When does negotiating begin? Does it start at the end of the sale or earlier in the opportunity? Like most of you, I was trained that negotiations happen at the end of the sale, just before the close. Contrary to this axiom, I always believed negotiations begin at the beginning of the buying process.
Is your prospect drawing you in?
One morning 30-years ago, an inbound caller requested information from me on our equipment. My new customer explained they were in the research stage. He asked me questions that I happily obliged. When I responded with questions to gain better understanding of their needs, he stonewalled me with, “We’re just collecting information at this time.”
I was ready to move on to a higher quality opportunity and politely blew him off. “Why don’t I send you information and add you to our mailing list. We’ll keep you updated with information and news. Please call me whenever you have questions and when you get closer to a purchase, give me a call.”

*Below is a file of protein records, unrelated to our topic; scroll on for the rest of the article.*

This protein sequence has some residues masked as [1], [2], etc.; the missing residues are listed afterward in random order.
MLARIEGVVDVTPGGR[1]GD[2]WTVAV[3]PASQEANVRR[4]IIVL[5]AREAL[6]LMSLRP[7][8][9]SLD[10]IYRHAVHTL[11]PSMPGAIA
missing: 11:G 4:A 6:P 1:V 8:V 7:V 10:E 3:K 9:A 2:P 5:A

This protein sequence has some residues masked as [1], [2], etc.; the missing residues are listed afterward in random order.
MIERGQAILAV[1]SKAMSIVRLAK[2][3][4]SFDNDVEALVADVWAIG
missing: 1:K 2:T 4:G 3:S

His response, “We’re actually serious about making a purchase right now,” surprised me. He opened the door to my discovery questions and a few months later, he made a purchase from me. That day in 1983, I dubbed my strategy as “unselling.”
Buyers begin negotiating from the moment they engage you. Whether their strategy and tactics are intentional or not, they are negotiating.
Buyers are negotiating when:
They ask you about price.
Compare you to your competition.
Paint a picture of your tremendous opportunity with them…down the road.
Give you their wish list.
Make you comfortable or uncomfortable.
The list of negotiation strategies and tactics could fill a book. The important thing to understand is that buyers position themselves to make the best purchases possible.
From the moment your prospect engages you with interest in your offering, negotiations have begun. Are you prepared?
How do you position yourself early in the sale?
What precedent do you establish in your first conversation?
How you establish yourself in the beginning of the sale affects your position at the end of the sale. If you get into a competition battle, your negotiations will be over a spreadsheet with your column sandwiched between your competitions’. If you begin with price, you can bet you’re going to focus on price at the end. Precedents are difficult to change, so set the right precedent during your first call or meeting to prevent your path from being drawn for you by the buyer.
ABN – Always Be Negotiating ©
Copyright 2013, Gary Hart “SalesDuJour” Gary Hart’s Sales Tips & Strategies